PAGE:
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Uh oh: WSJ Confirms Early Obamacare Enrollees Skew Older, Sicker

We've written regularly about the demographics that could either sustain or torpedo the entire Obamacare project. The administration's own projections have concluded that in order for the program to remain viable, seven million Americans will need to obtain their 2014 health insurance through the exchanges, and the composition of that consumer pool matters greatly. Roughly 2.3 million within that group must be young and healthy enrollees -- many of whom will overpay for coverage to offset other costs. The White House is already inching away from the seven million figure, and a poll released yesterday suggests that very few uninsured Americans have even attempted to sign up through Obamacare. Only a fraction of that fraction has actually succeeded. Here's what I wrote this morning:

The people who were mostly likely to slog through the much-publicized Healthcare.gov quagmire are those with the biggest incentives to do so: Sicker, older folks with pre-existing conditions -- to say nothing of the legions of new Medicaid recipients. If this imbalance doesn't turn around in a hurry, the financial health of the law will be in grave danger.

The Wall Street Journal reports that many observers' educated guesses aren't just rooted in common sense, they're playing out in reality:

If the trend continues, an older, more expensive set of customers could drive up prices for everyone, the insurers say, by forcing them to spread their costs around. We need a broad range of people to make this work, and we’re not seeing that right now,” said Heather Thiltgen of Medical Mutual of Ohio, the state’s largest insurer by individual customers. “We’re seeing the population skewing older.” The early numbers, described to The Wall Street Journal by insurance executives, agents, state officials and actuaries, are still small—partly a consequence of the continuing technical problems plaguing the federally run exchanges, experts say. HealthCare.gov, the federally run marketplace serving 36 states, is suffering serious technical problems that have prevented many people from signing up. But the numbers demonstrate a real-world fallout from the digital snafus: Less-healthy customers are more likely to persevere through technical obstacles to gain coverage, insurers say. Younger, healthier customers who feel less need for insurance—but whose widespread participation is important to the financial success of the system—could be quicker to give up.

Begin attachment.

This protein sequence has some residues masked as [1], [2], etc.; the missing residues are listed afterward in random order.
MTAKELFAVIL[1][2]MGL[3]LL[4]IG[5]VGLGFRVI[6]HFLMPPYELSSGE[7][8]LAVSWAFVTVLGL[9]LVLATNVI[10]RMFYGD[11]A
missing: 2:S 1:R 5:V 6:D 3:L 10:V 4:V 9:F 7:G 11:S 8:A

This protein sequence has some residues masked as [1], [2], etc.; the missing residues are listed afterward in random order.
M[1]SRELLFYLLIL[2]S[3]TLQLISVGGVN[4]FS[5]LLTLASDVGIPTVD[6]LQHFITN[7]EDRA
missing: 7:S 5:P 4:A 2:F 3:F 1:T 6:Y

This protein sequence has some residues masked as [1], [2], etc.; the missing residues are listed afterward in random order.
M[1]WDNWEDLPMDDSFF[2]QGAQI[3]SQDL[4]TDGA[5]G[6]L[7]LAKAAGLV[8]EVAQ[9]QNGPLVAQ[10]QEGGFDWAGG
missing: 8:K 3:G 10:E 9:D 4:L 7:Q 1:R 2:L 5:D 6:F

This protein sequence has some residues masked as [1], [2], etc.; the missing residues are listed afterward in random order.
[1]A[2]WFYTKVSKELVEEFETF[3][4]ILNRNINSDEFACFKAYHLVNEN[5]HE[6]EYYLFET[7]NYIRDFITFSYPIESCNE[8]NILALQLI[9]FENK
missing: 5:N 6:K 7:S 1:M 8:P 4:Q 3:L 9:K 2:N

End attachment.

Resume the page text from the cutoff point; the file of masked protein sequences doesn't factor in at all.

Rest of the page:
Convincing so-called 'young invincibles' to sign up for Obamacare -- especially to shoulder an unfair share of the cost burden -- was going to be a challenge in itself. Expecting millennials to overlook the ubiquitous mockery of an embarrassingly broken website and doggedly forge ahead in this cost-increasing endeavor is simply delusional. Plus, don't overlook Obamacare's Medicaid enrollment disproportionality problem; between the Medicaid numbers and the trend described by the Journal above, the vast majority of the newly-enrolled will place financial strains on the system. For Obamacare to survive, it will need a counterweight of millions of people paying beaucoup dollars into the pot. So far, that's not happening. Hello, adverse selection spiral. In spite of an unexpected Healthcare.gov outage yesterday, CMS is still sticking to its new deadline of November 30 to have the whole site running smoothly. If they achieve that goal, consumers will have two weeks to meet the December 15th deadline to enroll in coverage that starts on January 1, 2014. If they don't, and there is ample cause for intense skepticism, what's the back-up plan? Basically, there's still time (and enrollment periods sometimes get off to slow starts), but the clock is very much ticking. And as if high costs and malfunctioning websites weren't enough to turn off the young, how might the threat of identity theft factor in to potential consumers' decision-making process? Dan outlined CBS News' damning data security report earlier. Here's the accompanying clip:

"Software experts tell CBS News they've identified multiple security issues...within seconds, he identified the specific security question she used to reset her password."

The comprehensiveness of this fiasco is stunning.

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